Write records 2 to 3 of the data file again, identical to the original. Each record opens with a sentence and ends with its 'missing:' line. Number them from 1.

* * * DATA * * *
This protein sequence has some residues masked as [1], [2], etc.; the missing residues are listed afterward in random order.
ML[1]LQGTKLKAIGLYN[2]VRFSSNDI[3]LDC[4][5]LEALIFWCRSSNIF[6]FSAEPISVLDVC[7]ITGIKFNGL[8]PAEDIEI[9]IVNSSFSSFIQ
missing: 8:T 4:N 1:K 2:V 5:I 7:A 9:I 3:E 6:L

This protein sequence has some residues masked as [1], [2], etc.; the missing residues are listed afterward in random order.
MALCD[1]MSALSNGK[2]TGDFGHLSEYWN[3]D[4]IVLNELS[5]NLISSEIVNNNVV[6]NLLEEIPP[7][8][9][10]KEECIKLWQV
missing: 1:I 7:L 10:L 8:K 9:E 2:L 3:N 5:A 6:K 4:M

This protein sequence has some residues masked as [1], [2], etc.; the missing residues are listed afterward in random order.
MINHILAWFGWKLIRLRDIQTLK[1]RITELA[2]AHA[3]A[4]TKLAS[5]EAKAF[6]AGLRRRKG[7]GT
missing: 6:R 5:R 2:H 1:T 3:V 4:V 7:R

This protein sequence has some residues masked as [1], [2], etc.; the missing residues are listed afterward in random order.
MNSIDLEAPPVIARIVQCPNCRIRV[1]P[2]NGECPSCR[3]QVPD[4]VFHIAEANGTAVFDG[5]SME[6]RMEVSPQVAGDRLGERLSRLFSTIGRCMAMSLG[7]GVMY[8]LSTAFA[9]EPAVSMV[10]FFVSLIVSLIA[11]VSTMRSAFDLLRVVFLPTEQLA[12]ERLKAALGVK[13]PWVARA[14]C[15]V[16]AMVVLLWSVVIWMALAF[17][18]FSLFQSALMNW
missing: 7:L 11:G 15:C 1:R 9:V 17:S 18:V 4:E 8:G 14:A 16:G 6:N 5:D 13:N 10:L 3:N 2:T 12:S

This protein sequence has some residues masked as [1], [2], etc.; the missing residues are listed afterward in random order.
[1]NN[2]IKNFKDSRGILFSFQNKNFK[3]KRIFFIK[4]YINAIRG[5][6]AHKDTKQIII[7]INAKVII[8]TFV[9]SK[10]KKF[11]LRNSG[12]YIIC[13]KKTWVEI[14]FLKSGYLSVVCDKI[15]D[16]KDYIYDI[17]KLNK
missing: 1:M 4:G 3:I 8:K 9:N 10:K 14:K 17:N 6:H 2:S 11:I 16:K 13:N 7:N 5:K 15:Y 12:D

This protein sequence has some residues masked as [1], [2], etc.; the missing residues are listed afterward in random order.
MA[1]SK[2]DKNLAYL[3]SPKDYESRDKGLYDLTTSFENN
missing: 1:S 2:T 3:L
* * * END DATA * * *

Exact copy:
This protein sequence has some residues masked as [1], [2], etc.; the missing residues are listed afterward in random order.
MALCD[1]MSALSNGK[2]TGDFGHLSEYWN[3]D[4]IVLNELS[5]NLISSEIVNNNVV[6]NLLEEIPP[7][8][9][10]KEECIKLWQV
missing: 1:I 7:L 10:L 8:K 9:E 2:L 3:N 5:A 6:K 4:M

This protein sequence has some residues masked as [1], [2], etc.; the missing residues are listed afterward in random order.
MINHILAWFGWKLIRLRDIQTLK[1]RITELA[2]AHA[3]A[4]TKLAS[5]EAKAF[6]AGLRRRKG[7]GT
missing: 6:R 5:R 2:H 1:T 3:V 4:V 7:R